How to Contact Prints with 8x10 camera?
New to 8x10 and making contact prints via using the camera? I have two lenses 300 f4.5 barel lens and 180 f3.5 compur shutter. I would appeciate any inputs.
Contact printing doesn't need a camera.
At most a contact frame and a light source.
Or the low tech piece of glass over the negative paper sandwich.
Makes sense, didn't think of that. I was also refering to do enlargements but I asked the wrong question.
I thought making a contact print or enlargement what I would have to do is that put the 8x10 exposed film on the back of the camera in between two glasses as you mentioned and use it as an enlarger and project it onto the wall to do it. Can it be done like so, too? If yes, I would like to do some enlargements rather than just contact prints?
I have never done a print so I thougth to get some help with it before doing any experiments with it.
To enlarge 8X10 negatives usually requires an enlarger that is capable of that format. Beyond that, the use of a camera as an enlarger, poses several problems. The first is that the aparatus must be capable of both precision and rigidity that is lacking in the taking camera aparatus. Beyond that a means must exist for a light source to illuminate the negative, to focus this light projected on the negative at the enlarging lens and furthermore that the enlarging lens have capacity to be focused on the print medium.
Originally Posted by Kurtay
The rigidity issues arise because a camera exposure is normally on the order of less than one second and enlarger exposures are typically on the order of tens of seconds (any potential for movement is amplified by the time alone).
If you have the capability of exposing 8X10 negatives, you have two choices the first is to do contact prints only. The second is to buy an 8X10 enlarger. The third choice would be to obtain an 8X10 to 4X5 reducing back for your camera and expose 4X5 film after which you can buy a 4X5 enlarger so that those negatives could be enlarged (4X5 enlargers are several magnitudes less expensive than 8X10 enlargers).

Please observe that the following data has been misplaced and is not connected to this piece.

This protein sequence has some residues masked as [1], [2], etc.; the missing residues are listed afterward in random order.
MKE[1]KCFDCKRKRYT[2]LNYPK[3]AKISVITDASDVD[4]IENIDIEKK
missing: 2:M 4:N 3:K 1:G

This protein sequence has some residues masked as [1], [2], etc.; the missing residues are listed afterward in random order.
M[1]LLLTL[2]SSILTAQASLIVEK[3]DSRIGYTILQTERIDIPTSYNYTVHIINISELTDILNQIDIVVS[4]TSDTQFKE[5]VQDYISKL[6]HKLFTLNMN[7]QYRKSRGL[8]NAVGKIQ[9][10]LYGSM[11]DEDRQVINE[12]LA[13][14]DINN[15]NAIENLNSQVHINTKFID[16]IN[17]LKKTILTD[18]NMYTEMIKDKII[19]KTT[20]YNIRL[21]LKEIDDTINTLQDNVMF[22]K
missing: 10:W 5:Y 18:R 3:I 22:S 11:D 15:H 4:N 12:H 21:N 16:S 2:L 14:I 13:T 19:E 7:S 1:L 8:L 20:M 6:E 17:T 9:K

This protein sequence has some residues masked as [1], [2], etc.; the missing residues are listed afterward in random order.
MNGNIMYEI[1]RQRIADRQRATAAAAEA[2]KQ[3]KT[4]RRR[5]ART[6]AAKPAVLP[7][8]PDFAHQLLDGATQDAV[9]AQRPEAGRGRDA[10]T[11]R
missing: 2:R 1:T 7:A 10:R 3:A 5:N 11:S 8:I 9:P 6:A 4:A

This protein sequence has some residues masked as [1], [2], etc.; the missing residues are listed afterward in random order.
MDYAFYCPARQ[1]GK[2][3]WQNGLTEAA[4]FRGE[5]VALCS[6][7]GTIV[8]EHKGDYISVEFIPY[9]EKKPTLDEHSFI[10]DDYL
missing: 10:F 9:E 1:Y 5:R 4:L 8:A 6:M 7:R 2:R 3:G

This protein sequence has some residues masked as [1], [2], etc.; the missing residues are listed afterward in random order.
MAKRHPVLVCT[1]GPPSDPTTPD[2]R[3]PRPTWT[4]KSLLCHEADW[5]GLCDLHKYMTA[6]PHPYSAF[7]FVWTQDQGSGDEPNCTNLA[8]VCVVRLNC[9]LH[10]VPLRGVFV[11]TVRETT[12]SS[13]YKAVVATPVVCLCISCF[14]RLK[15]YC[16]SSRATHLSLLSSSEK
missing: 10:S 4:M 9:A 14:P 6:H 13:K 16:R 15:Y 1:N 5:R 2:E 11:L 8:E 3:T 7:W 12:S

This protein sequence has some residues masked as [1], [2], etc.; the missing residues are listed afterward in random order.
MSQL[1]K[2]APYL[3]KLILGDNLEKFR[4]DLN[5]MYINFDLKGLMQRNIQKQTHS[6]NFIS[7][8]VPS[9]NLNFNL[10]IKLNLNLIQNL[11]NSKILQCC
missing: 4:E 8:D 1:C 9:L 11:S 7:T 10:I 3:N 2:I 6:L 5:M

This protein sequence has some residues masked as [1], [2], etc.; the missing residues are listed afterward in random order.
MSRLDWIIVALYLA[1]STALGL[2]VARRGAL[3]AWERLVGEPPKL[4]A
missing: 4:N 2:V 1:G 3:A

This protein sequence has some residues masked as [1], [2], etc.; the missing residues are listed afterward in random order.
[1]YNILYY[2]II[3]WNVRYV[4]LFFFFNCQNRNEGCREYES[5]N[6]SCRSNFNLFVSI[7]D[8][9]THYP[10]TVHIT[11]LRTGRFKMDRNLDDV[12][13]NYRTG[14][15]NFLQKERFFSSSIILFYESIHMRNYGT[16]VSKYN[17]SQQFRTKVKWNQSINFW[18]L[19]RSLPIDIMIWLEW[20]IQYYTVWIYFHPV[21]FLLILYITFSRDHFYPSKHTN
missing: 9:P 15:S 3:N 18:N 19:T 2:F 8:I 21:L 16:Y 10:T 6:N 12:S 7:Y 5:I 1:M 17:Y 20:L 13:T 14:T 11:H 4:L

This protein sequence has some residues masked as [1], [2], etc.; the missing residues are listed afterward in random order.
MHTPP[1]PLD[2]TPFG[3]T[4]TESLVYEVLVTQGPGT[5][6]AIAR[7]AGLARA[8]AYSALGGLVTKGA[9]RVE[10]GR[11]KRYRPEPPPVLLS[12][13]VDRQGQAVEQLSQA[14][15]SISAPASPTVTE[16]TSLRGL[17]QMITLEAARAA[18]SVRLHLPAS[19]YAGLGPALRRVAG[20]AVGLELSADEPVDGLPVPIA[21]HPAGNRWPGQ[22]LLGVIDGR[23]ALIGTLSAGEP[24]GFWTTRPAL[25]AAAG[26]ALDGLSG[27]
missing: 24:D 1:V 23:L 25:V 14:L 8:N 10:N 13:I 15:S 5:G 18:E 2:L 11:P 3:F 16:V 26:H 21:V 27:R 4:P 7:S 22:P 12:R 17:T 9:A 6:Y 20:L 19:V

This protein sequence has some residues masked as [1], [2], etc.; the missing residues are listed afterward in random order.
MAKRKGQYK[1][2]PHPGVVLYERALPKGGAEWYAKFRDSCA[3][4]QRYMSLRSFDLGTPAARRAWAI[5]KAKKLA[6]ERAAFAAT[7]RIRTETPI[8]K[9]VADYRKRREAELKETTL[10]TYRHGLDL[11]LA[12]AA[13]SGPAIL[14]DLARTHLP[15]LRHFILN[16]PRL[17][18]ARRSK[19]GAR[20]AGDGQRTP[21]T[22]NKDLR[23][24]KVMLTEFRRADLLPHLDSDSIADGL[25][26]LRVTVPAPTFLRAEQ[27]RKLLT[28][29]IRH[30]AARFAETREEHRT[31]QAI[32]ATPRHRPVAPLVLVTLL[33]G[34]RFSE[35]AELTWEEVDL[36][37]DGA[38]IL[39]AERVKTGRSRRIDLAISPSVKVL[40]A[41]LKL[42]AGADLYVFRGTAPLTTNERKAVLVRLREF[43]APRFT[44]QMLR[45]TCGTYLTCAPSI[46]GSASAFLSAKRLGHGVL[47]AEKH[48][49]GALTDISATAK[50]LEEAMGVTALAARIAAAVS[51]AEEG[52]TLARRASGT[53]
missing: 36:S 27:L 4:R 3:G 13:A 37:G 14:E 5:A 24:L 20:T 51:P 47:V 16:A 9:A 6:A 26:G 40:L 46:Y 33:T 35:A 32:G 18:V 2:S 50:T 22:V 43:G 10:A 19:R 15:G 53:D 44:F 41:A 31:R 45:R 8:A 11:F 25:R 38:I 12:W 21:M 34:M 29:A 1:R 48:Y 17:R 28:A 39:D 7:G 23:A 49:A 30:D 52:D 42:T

Hope that this helps.
In addition if you've never made prints before trying to build an enlarger is going to be that much harder. You'll never know if the issue is something with the setup. Or if you've made a mistake in making the print.
If you want to make enlargements I'd look for a smaller camera and enlarger. Get the print making process down with that setup before trying to build your own enlarger for 8x10.
If it was me for the 8x10 enlarger I'd look for an old heavy monorail. Some thing with two tripod mounts. Usually cheap because of the weight. Take off the back. Fix a light source. Aristo? Or home made. Bolt the two tripod mounts to a level table. Project on a wall.
You've got all the issues. Making sure the camera and wall are perfectly aligned. Creating a negative holder system. Plus what ever else crops up during building. It's doable but it's not some thing I'd suggest until you've see how a commerical enlarger works or in some cases doesn't work.
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I would look into contact printing at first, to see what you have on the film. There are many issues to deal with when printing, as there are when taking the image and getting it onto the film. Contact printing with 8x10 is very easy, as mentioned a glass plate, enlarging paper and the paper chemistry is really pretty basic stuff. You still need a minimal darkroom with simple supplies to make it work. You might have a look at Edward Weston's printing setup for an idea of what he used to make his prints. tim
IIRC, Ansel Adams' 8x10 enlarger was made from parts of an old 11x14 camera. If you have an 8x10 camera already, try making contacts first. If yuo have the need to enlarge, there are 8x10 enlargers. If you really must build one and have the room to house it, I'd suggest starting off with a graphic arts camera as the 'donor.'